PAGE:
Many tried in vain to spread the word that the Tories couldn’t win – but it didn’t matter – the fear of a right-wing, Howard-led government was a haunting spectre. It is that fear that gave Blair a third term. Across the length and breadth of this country, good honest people voted Labour. Not as an endorsement – but because they feared that the alternative was much, much worse.
In Dunfermline, the voters had nothing to fear and plenty to say. They could have sent Blair a genuine endorsement, had they been so minded. They were not. They had nothing to lose and they voted the way they saw it. In a Labour heartland like Dunfermline, that says a lot. It says lifelong Labour voters are sick to the stomach about what their party has become.
What’s more, they clearly don’t seem excited about Blair’s annointed successor either. It seems that if Gordon Brown is to inherit the good ship ‘New Labour’, he will do so just as the funnel slips below the waterline.
Many congratulations to you and your team!
Your collective hard work has produced a result nothing short of sensational. We are all thrilled and delighted and look forward to following your contributions as a Liberal Democrat MP.
Your win will also provided a much needed morale boost for Liberal Democrats throughout the land at what has been a difficult time for us.
We have suffered attacks from all sides after a run of difficult headlines. We have confounded our critics and proved to the nation that we are still a force to be reckoned with.
Wycombe Liberal Democrats
There can be no denying the significance of the YouGov poll published today giving Chris Huhne a four point lead (albeit from a smallish sample). YouGov have achieved excellent results with their cheekily simple method of polling via an internet panel. Their predictions on the Tory leader race turned out to be very accurate indeed. This poll marks a watershed. Huhne has been transformed from a candidate who many members favoured, but perhaps doubted whether he could beat the mighty Ming, into someone who really looks like a winner. I am minded here of the old Guardian poll which showed that 36% of respondents would vote Lib Dem ‘if they thought they could win’. Now members can be confident that Chris can win – and as a result will move him from second preference to first on their ballot.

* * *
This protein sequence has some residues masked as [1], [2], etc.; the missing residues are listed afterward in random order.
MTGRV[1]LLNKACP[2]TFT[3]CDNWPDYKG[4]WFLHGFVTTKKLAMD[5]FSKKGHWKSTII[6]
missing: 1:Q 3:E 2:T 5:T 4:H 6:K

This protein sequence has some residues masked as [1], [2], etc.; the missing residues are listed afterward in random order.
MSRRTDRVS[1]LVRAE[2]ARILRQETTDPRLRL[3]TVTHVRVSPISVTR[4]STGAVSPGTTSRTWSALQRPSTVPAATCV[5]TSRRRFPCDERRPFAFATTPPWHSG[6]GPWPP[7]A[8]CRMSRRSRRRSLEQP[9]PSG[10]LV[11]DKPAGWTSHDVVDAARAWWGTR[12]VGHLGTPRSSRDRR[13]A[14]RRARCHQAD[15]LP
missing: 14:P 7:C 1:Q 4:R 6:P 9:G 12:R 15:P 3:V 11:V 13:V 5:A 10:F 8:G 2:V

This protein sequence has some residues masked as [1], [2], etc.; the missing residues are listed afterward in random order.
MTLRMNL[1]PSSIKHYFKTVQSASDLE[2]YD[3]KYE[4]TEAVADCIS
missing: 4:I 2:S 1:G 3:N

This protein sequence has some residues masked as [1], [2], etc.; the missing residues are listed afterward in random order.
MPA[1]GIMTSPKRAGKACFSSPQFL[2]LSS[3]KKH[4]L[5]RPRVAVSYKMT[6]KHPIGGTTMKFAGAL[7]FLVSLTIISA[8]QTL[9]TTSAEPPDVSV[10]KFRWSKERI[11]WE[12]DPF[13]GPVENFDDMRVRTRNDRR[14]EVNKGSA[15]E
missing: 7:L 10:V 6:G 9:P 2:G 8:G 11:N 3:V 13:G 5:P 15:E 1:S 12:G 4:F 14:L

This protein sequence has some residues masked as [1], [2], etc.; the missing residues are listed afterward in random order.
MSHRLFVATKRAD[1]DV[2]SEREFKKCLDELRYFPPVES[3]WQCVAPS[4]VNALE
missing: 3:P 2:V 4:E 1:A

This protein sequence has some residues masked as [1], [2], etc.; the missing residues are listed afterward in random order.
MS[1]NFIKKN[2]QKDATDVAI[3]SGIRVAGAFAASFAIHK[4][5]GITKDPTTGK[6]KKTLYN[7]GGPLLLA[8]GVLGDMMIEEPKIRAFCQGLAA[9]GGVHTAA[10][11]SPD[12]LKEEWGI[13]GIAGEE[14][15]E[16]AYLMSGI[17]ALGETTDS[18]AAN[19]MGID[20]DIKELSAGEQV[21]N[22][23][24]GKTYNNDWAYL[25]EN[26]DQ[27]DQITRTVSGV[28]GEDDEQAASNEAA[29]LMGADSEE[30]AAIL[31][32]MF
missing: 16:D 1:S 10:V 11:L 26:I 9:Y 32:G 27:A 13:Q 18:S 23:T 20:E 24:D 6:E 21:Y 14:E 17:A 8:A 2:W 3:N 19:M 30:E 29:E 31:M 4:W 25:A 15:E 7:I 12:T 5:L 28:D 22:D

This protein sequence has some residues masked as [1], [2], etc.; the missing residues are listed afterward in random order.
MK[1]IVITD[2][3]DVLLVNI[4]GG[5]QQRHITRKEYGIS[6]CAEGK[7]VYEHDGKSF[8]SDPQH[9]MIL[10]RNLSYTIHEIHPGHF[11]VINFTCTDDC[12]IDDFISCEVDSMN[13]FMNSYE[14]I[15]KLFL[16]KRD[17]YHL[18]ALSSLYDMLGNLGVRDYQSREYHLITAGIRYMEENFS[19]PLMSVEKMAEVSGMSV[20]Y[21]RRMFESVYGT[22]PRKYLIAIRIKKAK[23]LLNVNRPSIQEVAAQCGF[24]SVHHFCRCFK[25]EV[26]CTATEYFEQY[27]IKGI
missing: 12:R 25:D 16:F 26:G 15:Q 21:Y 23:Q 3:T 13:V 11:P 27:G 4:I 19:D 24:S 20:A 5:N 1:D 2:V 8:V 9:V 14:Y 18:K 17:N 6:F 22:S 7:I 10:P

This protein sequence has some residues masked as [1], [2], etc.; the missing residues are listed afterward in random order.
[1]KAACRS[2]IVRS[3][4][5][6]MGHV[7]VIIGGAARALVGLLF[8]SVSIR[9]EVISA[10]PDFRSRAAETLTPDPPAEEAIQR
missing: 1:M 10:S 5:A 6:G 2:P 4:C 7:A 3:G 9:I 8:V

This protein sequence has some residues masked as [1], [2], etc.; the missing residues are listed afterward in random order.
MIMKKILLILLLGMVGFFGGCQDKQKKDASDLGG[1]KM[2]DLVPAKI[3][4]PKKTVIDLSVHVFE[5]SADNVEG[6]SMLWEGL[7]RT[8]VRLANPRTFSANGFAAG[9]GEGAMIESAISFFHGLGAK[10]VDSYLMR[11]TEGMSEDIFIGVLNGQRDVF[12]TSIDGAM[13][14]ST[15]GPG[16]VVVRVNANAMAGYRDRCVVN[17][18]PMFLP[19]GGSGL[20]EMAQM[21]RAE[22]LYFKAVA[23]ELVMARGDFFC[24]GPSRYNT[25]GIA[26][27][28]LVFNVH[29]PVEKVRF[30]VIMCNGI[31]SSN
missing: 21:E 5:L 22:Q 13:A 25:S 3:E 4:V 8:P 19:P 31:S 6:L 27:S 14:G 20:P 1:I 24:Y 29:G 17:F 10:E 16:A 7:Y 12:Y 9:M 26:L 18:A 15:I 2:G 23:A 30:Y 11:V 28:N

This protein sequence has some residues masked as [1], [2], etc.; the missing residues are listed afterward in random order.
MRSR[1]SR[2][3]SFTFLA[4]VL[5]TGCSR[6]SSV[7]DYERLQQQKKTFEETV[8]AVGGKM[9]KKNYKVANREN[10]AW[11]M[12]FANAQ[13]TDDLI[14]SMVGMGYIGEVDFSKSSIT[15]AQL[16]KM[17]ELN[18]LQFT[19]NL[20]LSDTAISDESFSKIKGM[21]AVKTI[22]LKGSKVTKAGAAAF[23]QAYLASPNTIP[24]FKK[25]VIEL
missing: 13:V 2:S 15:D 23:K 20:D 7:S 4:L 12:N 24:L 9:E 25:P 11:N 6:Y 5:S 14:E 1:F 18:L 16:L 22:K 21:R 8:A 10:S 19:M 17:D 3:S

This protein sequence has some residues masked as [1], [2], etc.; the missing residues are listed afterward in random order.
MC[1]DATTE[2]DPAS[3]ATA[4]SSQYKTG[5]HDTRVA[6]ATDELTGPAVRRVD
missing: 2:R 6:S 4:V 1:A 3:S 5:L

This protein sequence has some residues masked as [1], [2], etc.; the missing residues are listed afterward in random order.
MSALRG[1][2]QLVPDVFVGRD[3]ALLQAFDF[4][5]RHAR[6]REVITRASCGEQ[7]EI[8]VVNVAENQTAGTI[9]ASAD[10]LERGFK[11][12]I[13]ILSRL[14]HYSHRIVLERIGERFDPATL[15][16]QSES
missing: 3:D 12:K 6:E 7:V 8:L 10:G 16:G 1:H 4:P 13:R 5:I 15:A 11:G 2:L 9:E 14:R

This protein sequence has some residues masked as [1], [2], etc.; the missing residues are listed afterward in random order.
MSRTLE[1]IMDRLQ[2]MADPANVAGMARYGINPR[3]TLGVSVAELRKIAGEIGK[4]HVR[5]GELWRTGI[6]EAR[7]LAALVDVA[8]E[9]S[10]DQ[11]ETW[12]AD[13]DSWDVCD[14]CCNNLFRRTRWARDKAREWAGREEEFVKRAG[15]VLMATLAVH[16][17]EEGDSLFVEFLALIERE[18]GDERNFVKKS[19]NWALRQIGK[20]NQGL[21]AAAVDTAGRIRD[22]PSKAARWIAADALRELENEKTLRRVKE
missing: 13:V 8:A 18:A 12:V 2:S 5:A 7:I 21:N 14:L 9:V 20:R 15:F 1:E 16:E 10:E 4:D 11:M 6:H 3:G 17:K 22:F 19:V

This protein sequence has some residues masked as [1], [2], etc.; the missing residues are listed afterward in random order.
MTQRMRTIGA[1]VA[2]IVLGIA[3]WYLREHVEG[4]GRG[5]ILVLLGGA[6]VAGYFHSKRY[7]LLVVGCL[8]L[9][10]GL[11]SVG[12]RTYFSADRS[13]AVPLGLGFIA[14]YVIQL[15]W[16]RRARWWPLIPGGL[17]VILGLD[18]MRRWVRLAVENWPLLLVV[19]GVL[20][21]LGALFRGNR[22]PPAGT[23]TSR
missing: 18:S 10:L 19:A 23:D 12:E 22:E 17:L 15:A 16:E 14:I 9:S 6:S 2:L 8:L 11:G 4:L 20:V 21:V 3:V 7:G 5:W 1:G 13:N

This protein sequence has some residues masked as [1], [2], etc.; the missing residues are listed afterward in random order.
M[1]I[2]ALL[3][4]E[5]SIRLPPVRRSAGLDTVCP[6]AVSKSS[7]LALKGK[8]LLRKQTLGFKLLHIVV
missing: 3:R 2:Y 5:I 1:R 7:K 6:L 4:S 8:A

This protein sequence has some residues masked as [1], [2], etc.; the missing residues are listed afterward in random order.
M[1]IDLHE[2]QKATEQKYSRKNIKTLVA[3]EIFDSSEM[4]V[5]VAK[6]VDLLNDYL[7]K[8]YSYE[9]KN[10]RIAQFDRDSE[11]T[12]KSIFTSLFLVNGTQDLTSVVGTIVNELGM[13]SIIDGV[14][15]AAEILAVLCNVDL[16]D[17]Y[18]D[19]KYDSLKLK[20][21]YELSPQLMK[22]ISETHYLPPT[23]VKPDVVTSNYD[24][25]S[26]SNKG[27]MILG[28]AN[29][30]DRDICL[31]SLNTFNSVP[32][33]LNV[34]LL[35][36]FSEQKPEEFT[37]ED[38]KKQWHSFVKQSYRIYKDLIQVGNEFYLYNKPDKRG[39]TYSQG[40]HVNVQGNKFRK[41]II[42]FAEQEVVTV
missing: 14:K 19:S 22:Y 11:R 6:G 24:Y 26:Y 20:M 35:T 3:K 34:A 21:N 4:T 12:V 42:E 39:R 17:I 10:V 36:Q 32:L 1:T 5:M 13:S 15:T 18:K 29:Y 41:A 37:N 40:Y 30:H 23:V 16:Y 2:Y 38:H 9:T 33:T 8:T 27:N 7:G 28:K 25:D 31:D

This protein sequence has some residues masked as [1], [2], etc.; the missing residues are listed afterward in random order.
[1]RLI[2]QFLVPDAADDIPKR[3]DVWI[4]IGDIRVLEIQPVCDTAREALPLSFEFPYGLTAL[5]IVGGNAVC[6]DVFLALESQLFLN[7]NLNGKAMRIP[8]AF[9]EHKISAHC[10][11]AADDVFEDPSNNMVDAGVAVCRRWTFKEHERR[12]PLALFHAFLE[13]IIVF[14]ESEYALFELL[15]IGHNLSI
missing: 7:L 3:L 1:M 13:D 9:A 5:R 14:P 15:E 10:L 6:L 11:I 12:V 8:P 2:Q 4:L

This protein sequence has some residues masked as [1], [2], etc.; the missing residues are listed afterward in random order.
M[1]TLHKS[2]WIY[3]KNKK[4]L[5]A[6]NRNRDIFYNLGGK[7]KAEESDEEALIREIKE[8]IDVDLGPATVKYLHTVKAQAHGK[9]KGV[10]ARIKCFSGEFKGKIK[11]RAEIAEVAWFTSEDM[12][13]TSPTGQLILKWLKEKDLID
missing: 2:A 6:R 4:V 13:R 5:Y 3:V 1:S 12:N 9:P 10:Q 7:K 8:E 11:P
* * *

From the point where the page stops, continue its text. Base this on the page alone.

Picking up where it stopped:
Chris’s success has also clearly got a few people rattled. There’s been an explosion of anonymous comments on blogs and other sites trying to rubbish Huhne. Anonymous comments mean little – anyone can snipe from behind the shield of anonymity. Frankly, we don’t know if the anonymous commentators are even Lib Dems. I believe that Tories and NuLab also fear Chris Huhne. The last thing they need now is for us to elect a solid, credible leader.
Those members who haven’t already returned their ballot papers will, I’m sure, be glued to Question Time tonight. A poor performance from anyone tonight will surely be his ‘David Davis’ moment. I am convinced that Huhne will convince many more tonight that he really is the candidate that will strike fear into the hearts of the other parties, and that is why we must elect him.